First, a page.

From Staff Reports
BOZEMAN, MONT. — A host of diverse projects in Yellowstone National Park — including bat research, geyser data sharing and even preserving a unique and historic wall covering — will receive financial support this year from the Yellowstone Park Foundation, the park’s official fundraising partner.
The Foundation has announced more than $200,000 in new grants aimed at helping park managers, researchers and others achieve important goals that are not necessarily covered by the park’s $69.5 million annual budget.
Each year, Yellowstone’s superintendent submits proposals to the Yellowstone Park Foundation for projects that are unfunded or not fully funded by the National Park Service. The independent, nonprofit Foundation’s board decides on projects and funding.
Though the Bozeman, Mont.-based Foundation may be best known for making large, high-profile grants for major projects — including millions of dollars to assist with lake trout reduction measures and construction of a new visitor center at Old Faithful — it also makes smaller but significant grants to a wide range of other projects.
“Our role as Yellowstone’s fundraising partner is to follow the needs of the Park,” Foundation President Karen Bates Kress said in a written statement. “When Yellowstone has priority needs to meet, we aim to respond as quickly as we can. Citizen stewardship of the park makes that possible.”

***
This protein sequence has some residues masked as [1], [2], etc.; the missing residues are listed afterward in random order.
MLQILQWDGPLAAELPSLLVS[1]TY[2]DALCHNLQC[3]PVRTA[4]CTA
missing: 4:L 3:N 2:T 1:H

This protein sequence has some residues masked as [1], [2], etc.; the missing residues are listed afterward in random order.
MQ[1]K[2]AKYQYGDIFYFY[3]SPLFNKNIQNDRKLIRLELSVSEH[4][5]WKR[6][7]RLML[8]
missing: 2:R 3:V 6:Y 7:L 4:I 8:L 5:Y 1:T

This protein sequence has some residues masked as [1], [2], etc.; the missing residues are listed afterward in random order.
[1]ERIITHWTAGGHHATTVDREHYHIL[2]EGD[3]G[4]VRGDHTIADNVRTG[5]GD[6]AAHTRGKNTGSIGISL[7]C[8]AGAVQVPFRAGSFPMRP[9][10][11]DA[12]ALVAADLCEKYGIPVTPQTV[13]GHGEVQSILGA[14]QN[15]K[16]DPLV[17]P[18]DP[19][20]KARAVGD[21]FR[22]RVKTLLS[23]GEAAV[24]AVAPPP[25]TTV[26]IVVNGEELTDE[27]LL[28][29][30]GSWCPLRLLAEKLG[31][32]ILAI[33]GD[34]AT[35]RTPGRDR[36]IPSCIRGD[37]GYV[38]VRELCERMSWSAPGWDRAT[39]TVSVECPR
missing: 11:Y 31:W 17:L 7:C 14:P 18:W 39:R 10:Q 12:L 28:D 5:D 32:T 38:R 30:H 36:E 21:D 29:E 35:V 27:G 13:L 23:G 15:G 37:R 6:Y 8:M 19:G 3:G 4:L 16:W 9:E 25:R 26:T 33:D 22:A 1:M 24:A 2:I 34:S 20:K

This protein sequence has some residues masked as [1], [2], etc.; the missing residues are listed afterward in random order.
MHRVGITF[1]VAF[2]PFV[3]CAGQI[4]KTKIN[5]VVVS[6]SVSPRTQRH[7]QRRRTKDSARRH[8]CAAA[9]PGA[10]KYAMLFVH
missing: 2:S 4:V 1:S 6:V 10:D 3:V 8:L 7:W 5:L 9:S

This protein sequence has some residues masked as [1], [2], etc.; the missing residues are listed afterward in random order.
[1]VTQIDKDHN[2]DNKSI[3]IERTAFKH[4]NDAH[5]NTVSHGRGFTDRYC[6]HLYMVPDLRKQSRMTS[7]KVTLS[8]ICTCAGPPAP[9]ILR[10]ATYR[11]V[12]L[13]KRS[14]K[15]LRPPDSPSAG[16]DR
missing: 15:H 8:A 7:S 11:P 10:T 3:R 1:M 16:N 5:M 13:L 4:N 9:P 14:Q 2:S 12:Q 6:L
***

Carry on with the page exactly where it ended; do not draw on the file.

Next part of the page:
The round of grants approved last month by the Foundations directors includes:
- $10,000 to enhance the Geothermal Research Network, a data-sharing collaboration among scientists who study Yellowstone’s 10,000 geysers and other geothermal features.
- $60,000 for historic documentation and preservation in the Old Faithful Lower Hamilton Store, built in 1897. Work will focus on the Million Dollar Room, once the office of legendary park concessioner Charles A. Hamilton, who papered the walls with hundreds of cancelled checks totaling $1,839,105.
- $10,000 to update outdoor educational exhibits with QR tags. These coded graphics will provide links to in-depth, multilingual online content accessible by smartphones and mobile devices.
- $15,000 for a research study on little brown bats (Myotis lucifugus), a species vulnerable to regional decimation from the disease white-nose syndrome.
- $40,000 to replace outdated outdoor lighting fixtures in the Mammoth Hot Springs historic district with energy-efficient LED lights.
- $10,000 to expand Yellowstone’s oral history collection by recording interviews with individuals who played key roles in wolf reintroduction 17 years ago.
- $60,000 in continuing funding for visitor education, boat inspections and other work to combat aquatic invasive species in the park’s waters.
Funding for these new projects is in addition to $1.45 million in grants announced by the Foundation in March.
The Foundation funds activities that are “often outside the scope of government funding, but are so important to maintaining Yellowstone’s status as a worldwide leader in conservation,” Yellowstone Superintendent Dan Wenk said in a written statement released by the Foundation.
“The Foundation and its supporters fund critical research studies, meticulous preservation work, and improvements to help the Park reduce its environmental footprint,” Wenk said.
More than 15,000 donors have helped the the Yellowstone Park Foundation raise more than $60 million for 200 projects since 1996.
Contact Yellowstone Gate at 307-213-9818 or [email protected].